Blumrosen started with her own closet. “I picked a weekend when my husband was out of town, and then I took everything out of my closet. Our master bedroom was entirely covered – you could barely walk through it.” Blumrosen went one-by-one through every item and ultimately “got rid of 16 Hefty lawn bags full of things” that were no longer joyful. She also used the opportunity to clean every corner of the closet and the air vents – and think about an organized way to place everything back inside by color and category.
“I sort of obsessed about the process and got really into it,” she says. “I was feeling very proud of myself, and 90 percent of what I took out I took over to Goodwill. Supporting Blumrosen was her husband, Eric, who praised her efforts. “He was so funny and sweet and said he was glad I did not throw him out!’”
The new organizational plan – something out of Blumrosen’s usual comfort zone – did, however, give Eric the chance to play a prank on her. He hung a single black shirt in the middle of a row of white shirts and then sat back to see if Blumrosen could spot it in the newly straightened space. “On the third day, Eric puts me in the middle of my closet and played ‘hot’ and ‘cold’ with me about that shirt,” recalls Blumrosen. “I did not even notice what Eric did, and he said he knew this would happen!”
Alcorn’s husband, George, was so inspired by the tidying up, he cleaned out his own closet. “Once I saw Sallie’s side of the closet I knew I had to do this too because her side looked so good,” he says.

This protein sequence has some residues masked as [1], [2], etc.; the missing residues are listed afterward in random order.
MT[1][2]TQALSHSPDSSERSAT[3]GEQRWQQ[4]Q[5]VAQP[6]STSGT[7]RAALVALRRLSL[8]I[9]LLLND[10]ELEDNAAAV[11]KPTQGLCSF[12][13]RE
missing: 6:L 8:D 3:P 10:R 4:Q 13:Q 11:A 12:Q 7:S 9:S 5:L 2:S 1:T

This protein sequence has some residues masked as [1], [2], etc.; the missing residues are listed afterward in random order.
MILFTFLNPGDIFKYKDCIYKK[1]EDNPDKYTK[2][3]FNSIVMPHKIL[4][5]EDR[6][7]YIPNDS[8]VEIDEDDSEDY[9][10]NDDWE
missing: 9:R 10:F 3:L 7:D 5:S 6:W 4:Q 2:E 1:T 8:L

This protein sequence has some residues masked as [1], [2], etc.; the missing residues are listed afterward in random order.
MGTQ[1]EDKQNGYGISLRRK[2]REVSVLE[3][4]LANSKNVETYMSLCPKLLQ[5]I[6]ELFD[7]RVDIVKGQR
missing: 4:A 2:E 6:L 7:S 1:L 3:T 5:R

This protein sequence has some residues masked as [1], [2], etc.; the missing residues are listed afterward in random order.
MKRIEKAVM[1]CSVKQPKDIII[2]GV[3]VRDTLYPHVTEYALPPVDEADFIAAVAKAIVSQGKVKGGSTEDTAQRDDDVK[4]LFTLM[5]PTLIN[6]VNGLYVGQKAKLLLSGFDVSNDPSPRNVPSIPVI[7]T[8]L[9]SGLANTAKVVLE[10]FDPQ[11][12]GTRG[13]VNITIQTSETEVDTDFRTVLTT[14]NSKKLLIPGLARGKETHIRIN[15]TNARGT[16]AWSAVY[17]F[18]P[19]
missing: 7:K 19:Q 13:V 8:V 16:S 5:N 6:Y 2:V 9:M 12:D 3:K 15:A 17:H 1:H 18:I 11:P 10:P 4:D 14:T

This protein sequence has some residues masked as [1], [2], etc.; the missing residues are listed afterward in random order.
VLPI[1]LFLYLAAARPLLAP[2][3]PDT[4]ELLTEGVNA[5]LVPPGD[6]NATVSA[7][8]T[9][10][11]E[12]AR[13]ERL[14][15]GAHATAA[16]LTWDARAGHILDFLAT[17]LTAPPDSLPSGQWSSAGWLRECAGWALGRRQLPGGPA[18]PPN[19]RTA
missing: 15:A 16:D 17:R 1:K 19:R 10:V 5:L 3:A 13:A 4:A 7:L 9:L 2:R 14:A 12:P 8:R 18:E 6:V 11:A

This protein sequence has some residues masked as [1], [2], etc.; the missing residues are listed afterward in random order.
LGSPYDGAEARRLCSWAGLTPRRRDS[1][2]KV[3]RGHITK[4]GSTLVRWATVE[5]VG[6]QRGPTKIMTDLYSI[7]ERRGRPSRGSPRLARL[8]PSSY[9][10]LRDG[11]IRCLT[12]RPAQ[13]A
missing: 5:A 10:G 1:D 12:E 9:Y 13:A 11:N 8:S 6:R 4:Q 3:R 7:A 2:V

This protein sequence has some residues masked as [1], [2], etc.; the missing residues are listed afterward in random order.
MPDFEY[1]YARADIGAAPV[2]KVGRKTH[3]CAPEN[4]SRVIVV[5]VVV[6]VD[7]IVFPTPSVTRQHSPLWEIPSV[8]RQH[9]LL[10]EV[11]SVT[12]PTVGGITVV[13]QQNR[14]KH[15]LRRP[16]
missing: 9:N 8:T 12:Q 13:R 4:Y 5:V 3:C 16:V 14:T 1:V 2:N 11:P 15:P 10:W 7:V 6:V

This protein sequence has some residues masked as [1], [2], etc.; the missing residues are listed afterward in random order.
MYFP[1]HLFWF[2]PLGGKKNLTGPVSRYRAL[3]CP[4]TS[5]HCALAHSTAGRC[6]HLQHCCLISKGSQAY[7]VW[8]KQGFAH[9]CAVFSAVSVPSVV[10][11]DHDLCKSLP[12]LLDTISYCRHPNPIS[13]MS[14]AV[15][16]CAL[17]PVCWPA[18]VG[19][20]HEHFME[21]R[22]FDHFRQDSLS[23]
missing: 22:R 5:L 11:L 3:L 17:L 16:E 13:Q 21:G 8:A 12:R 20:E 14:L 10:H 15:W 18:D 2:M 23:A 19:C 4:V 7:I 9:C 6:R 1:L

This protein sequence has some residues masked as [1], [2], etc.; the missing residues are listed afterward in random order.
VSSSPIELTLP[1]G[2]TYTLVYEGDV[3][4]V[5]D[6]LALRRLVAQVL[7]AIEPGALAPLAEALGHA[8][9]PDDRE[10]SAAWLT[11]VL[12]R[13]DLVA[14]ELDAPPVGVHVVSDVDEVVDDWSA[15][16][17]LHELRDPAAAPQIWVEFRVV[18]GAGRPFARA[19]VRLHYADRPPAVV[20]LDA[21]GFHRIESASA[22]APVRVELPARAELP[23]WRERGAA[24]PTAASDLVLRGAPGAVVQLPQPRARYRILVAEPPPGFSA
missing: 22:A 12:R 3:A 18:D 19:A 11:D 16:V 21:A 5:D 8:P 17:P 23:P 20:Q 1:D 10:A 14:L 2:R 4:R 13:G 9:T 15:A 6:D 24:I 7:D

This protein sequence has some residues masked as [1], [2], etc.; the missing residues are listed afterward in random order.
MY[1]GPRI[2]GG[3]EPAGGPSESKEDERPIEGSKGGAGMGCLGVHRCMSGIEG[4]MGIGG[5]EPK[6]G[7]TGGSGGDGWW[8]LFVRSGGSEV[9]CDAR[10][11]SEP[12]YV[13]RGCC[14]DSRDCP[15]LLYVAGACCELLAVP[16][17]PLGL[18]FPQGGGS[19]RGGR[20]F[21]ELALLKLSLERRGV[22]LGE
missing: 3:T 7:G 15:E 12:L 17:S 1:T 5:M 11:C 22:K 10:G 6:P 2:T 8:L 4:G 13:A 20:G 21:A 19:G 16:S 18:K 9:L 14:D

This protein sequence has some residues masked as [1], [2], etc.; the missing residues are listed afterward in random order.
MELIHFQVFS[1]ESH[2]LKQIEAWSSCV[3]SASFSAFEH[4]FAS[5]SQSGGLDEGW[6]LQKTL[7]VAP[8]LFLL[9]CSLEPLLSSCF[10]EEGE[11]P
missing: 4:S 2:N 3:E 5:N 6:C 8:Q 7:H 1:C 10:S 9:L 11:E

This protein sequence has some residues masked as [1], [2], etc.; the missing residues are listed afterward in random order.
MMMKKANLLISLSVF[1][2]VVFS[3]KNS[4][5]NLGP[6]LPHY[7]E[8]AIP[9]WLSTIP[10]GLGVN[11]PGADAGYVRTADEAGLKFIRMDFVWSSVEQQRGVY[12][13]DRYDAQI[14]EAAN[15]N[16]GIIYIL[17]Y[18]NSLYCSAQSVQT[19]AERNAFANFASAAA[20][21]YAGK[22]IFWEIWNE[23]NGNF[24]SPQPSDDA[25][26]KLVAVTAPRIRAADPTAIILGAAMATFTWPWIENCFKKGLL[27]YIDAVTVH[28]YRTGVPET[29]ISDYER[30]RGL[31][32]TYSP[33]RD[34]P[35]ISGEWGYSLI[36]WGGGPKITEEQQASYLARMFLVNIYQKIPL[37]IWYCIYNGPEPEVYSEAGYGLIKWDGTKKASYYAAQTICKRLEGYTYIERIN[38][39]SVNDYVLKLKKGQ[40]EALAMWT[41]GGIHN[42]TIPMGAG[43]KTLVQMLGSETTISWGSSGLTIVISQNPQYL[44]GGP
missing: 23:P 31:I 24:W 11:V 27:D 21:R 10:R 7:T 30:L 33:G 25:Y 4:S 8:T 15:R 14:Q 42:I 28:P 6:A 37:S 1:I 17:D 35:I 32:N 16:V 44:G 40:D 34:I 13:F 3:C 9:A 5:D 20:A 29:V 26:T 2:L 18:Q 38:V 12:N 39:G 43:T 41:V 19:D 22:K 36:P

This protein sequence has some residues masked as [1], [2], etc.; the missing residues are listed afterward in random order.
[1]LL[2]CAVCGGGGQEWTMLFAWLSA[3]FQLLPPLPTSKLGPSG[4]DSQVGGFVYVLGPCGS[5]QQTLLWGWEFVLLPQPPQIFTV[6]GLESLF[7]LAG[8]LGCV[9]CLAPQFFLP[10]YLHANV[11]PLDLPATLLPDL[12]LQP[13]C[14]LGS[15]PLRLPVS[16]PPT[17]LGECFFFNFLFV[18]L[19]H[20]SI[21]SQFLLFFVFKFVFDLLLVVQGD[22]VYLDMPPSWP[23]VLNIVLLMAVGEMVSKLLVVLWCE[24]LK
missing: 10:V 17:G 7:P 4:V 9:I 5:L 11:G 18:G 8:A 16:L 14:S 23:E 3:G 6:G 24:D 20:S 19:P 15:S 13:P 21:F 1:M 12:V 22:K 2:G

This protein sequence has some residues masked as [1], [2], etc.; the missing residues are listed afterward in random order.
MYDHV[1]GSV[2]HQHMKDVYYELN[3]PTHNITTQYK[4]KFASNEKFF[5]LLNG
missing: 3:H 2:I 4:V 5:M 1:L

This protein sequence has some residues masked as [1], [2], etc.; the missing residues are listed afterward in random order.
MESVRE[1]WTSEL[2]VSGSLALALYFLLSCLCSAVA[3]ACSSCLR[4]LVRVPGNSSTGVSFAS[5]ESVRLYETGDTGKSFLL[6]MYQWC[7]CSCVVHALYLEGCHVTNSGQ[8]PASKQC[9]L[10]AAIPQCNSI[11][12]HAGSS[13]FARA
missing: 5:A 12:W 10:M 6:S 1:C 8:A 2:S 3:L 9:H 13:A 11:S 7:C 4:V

Blumrosen and Alcorn both have “to-do” lists that they will tackle next: gardening and camping equipment for Alcorn, and family photos for both of them. Blumrosen says she continues to scramble a bit when faced with the day-to-day aspects of keeping the closet neatly tended – something that pal Alcorn has incorporated into her daily life. “I look up to Sallie and I wish I could be like her, but I get bored!” she says.
Alcorn laughs and insists that her “quality of life is so much better now after doing all of this. Before I did this I could not find anything in my house and now I can – it really is easy, life-changing magic.”
How to tidy up
From The Life-Changing Magic of Tidying Up: The Japanese Art of Decluttering and Organizing, by Marie Kondo
Before you start:
- Think in concrete terms so that you can vividly picture what it would be like to live in a clutter-free space.
- Choose what you want to keep, not what you want to get rid of.
- Take each item in one’s hand and ask: “Does this spark joy?” If it does, keep it. If not, dispose of it.
- Keep only the things that speak to your heart. Then take the plunge and discard all the rest.
Tidy by category: clothing, books, papers, CDs, DVDs, skin-care products, makeup, accessories, valuables, electrical equipment and appliances, household equipment, household supplies, kitchen goods/food supplies, sentimental items, photos, other (spare change, figurines, etc.)
Organizing after tidying:
- Designate a place for each thing.
- Pursue ultimate simplicity in storage.
- Store all items of the same type in the same place and don’t scatter storage space.